Experienced and beginner amateur gardeners
- organise the Kilmington Flower Show, in conjunction with the Annual Village Show
- have monthly meetings with talks on Plants, Gardens and Gardeners – see the Annual Programme page
- visit gardens both in the area and further afield – details on the website and at our monthly meetings
- have a Spring Plant Market
- exchange plants and ideas
- enjoy discounts at local nurseries
- are affiliated to the RHS
All this for only £7 per person per annum – terrific value! More information on how to join can be found here.
We are also members of the Gold Club, a group of Garden Centres – Brimsmore Gardens, Yeovil, Poundbury Gardens, near Dorchester and Castle Gardens, Sherborne. For more information about The Gold Club click here: http://www.thegardeneronline.co.uk/the-gold-club
It was wonderful to be able to enjoy visiting our local gardens again over the weekend of 22nd / 23rd August, when Betty’s Ground and Breach opened for the National Garden Scheme . Vibrant summer colours were much in evidence as well as impressive vegetable and fruit beds which look capable of feeding the whole of Kilmington! To view some photos of the two gardens, click here.
If you didn’t manage to visit the two gardens in August, you can take advantage of their opening in October in aid of Hospiscare. The gardens will be open on Saturday, 24th October from 1.30 – 5pm admission is by donation to Hospiscare. Booking is not necessary but owing to social distancing, there may be a short wait before entering the gardens.
Our hopes that we would be able to resume our talks programme in October have foundered on the latest Coronavirus social distancing regulations. Regrettably, we must abandon the remainder of this year’s programme including the AGM and we will now focus on 2021, when life may return to some sort of normality. We will of course keep you updated.
Your contribution is much appreciated, thank you so much.
Paul and Celia – Spinney Two
Judith and BJ – Breach
Michael and Mary-Anne – Betty’s Ground.
We are hopeful that the gradual relaxation of the lockdown rules may result in our being able to resume our programme. We will keep you updated as soon as we know when we can.
In the meantime, some information about The Garden Museum may inspire you for your next visit to London (whenever that may be) – see ‘Did You Know? Matt Collins, the Head Gardener at the Museum, recently overhauled a garden border at the Museum and was in for a surprise. He wrote in The Daily Telegraph:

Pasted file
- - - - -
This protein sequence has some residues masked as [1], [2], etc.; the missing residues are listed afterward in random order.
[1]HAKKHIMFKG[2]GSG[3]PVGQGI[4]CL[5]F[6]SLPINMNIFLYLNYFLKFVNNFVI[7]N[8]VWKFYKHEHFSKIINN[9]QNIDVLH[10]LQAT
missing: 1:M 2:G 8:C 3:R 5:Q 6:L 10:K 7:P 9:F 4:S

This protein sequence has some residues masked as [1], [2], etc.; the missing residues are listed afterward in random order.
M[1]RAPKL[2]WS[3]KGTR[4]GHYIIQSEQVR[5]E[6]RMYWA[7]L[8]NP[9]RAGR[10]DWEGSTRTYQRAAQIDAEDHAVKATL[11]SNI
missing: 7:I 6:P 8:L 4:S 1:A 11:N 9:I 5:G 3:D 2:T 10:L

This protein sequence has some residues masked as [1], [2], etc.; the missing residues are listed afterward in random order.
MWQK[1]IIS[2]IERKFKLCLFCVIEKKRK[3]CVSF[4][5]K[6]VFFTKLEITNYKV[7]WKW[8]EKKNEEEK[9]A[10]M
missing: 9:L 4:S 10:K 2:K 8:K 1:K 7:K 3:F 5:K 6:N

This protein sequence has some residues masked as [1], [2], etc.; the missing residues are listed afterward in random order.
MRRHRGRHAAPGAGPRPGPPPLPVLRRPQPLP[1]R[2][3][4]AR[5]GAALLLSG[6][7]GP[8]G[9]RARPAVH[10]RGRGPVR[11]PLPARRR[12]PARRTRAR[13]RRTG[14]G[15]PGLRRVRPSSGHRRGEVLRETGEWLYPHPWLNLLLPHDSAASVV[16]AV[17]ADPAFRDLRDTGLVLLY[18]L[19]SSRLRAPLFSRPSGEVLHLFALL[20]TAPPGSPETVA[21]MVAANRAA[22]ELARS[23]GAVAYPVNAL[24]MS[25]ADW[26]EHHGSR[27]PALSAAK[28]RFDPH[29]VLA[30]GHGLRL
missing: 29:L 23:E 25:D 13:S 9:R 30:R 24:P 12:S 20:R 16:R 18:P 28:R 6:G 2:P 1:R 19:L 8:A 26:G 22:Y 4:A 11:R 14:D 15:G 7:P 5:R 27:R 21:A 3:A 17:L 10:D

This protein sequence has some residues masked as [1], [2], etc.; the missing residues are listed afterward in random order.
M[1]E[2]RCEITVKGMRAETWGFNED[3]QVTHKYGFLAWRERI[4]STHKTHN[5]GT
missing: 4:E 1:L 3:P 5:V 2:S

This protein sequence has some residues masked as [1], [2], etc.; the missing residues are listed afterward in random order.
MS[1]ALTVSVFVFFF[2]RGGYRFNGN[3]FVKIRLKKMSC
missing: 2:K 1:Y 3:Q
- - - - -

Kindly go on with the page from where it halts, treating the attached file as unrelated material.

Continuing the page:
‘An unintended consequence of overhauling a garden border for replanting is the unearthing of its horticultural history: seeds, roots and corms of plants past, buried dormant or obscured, are thrown suddenly into bloom.
‘Two years ago, a horticultural trainee and I turned over light, free draining soil in a sun-exposed site at the Garden Museum in preparation for new planting; the following summer there were surprises. First was an eruption of pink sorrel (Oxalis articulata); next feral larkspur in gorgeous, lucid blue.
‘The mystery guest, however, was a delicate crimson flower, 30cm tall, with clear family ties – in stem and strap-like leaf – to the iris family. I was stunned by its prettiness: an elegance advanced by three subtle blotches paintbrush-marked on the lower of its six bright petals.
‘Stumped, I fired off phone photos to clever gardening friends for identification, but to no avail. Soon it was lost beneath newly establishing perennials and subsequently forgotten.
‘Joyfully, the little star flower has returned this summer and, committing it to thorough examination this time, I have a name: false freesia, Freesia laxa (occasionally still found under Anomatheca laxa, as it was formerly labelled). It hasn’t only returned, in fact, but vigorously and in the company of many others, as the species is apparently wont to do: a feral beauty, albeit one with invasive tendencies.
There would have been more still, had I not taken the emerging shoots for those of crocosmia and weeded them out. (Crocosmia would overpower this border). I could be forgiven here, as the two plants align not just in form but in origin, as natives of eastern South Africa.’